• Premier League

Di Maria ready to put Madrid memories behind him

ESPN staff
September 4, 2014
Angel Di Maria was in devestating form for Argentina against Germany on Wednesday © Getty Images

Angel Di Maria has insisted he does not hold any grudges towards Real Madrid after the club sold him to Manchester United.

Di Maria moved to United last month for a British-record £59.7 million after Madrid spent the summer bringing in high-profile stars such as James Rodriguez and Toni Kroos, leaving some to question where Di Maria would fit into the Spanish giants' new-look attack.

And after leaving the Bernabeu, Di Maria wrote an open letter to the club's fans in which he suggested he was reluctant to move.

"[Madrid] always wanted to pin the idea of leaving the club on me, but that's not how it was," he wrote, rejecting claims that he had made excessive salary demands in negotiations over a new contract.

Di Maria's father spoke more forcefully after his son's move, claiming Madrid failed to recognise the attacker's talents.

"My son was never appreciated [at Madrid]," Miguel Di Maria said. "It was like they did not want him at the club, they never showed affection.

"Real Madrid never offered a £4.6m a season salary to my son. The last proposal was £4m, which represented only a million and a half more than the salary he was receiving."

But when asked if he was still upset with Madrid president Florentino Perez for pushing him out of the door at the Bernabeu, Di Maria insisted he had left that stage of his career behind him.

"That is done now," Di Maria said. "Now I am at a very big club, very happy with everything. I am going to work to begin adapting to English football, to my teammates, and what the coach wants."

Di Maria was speaking after he had almost single-handedly driven Argentina to a 4-2 revenge win over World Champions Germany on Wednesday evening.

He destroyed the German defence, laying on goals for Sergio Aguero, Erik Lamela and Fede Fernandez, before scoring the fourth himself with a superb solo effort.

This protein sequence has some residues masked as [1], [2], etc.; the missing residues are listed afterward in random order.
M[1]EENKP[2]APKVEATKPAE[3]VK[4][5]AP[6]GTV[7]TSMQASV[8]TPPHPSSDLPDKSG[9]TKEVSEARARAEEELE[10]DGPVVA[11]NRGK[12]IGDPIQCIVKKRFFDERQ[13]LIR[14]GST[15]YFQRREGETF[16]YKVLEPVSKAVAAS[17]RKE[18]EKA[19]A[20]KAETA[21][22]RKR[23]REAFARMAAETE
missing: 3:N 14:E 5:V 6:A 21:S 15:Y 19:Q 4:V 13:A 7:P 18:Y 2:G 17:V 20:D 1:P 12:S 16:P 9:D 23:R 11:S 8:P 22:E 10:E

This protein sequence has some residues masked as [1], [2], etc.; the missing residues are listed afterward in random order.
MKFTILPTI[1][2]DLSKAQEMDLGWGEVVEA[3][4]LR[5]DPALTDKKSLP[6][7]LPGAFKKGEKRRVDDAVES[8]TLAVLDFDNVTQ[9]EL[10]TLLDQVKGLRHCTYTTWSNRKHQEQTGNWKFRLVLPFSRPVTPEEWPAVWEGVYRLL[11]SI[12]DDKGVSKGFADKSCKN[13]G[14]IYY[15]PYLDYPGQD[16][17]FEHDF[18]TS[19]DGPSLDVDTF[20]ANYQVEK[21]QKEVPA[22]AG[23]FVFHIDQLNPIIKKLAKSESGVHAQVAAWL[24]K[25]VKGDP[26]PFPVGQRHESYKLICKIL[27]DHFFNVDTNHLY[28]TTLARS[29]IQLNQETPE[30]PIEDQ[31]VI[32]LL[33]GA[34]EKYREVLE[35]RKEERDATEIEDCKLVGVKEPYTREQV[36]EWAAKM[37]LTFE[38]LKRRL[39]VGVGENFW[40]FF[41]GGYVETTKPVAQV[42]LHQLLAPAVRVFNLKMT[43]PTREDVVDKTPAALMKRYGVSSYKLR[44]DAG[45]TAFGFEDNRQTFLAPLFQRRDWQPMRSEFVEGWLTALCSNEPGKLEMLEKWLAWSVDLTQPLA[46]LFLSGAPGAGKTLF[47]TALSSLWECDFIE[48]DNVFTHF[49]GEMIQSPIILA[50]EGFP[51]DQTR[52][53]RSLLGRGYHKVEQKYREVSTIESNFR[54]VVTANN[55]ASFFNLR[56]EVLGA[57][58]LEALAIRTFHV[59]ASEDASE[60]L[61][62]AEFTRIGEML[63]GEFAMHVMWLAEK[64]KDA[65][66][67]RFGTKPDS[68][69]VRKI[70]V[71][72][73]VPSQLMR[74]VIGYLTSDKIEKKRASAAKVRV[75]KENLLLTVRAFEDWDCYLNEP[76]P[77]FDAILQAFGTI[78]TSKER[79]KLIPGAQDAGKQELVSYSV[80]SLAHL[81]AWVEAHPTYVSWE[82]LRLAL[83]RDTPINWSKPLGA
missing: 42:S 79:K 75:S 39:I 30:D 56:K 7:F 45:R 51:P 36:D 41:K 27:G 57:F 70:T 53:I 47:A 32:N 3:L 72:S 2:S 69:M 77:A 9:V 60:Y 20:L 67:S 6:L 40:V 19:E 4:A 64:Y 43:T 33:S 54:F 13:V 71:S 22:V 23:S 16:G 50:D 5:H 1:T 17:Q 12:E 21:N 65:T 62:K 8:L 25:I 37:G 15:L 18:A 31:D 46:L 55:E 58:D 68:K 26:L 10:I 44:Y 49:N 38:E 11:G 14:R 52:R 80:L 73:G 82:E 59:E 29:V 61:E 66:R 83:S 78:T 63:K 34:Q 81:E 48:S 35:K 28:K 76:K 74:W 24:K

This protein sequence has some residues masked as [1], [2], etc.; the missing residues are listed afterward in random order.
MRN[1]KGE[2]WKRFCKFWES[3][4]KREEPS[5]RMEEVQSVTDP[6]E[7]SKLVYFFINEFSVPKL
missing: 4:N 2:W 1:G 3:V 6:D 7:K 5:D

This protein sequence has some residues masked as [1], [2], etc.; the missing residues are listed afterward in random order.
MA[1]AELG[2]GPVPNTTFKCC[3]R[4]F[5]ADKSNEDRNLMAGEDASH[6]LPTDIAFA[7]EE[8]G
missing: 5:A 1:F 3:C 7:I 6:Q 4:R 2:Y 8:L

Afterwards, Di Maria told Argentine newspaper Ole that the real positive had been a good team performance in the first game under new coach Gerardo Martino.

"My game?," Di Maria said. "No, it was about the work of everyone. The most important thing was not to win, but to make a good impression in the first game of a new cycle. And I believe we did that well.

"We wanted to press up front and take them on as the coach asked us. I am leaving happy as I played a good game."

Di Maria missed last summer's World Cup final between the two countries through injury, having earlier been one of Argentina's best players in the tournament.

Asked whether the decider in Rio de Janeiro might have played out differently if he had been fit, Di Maria said he refused to dwell on the past.

"It never came into my head what would have happened," he said. "These are things that happen in football … sometimes it goes for you and other times no. That game went for them. That is it.

"We must think that we left Argentina in a very high place, and we must keep ourselves up there. There is just one step left for us, and hopefully we can make that."

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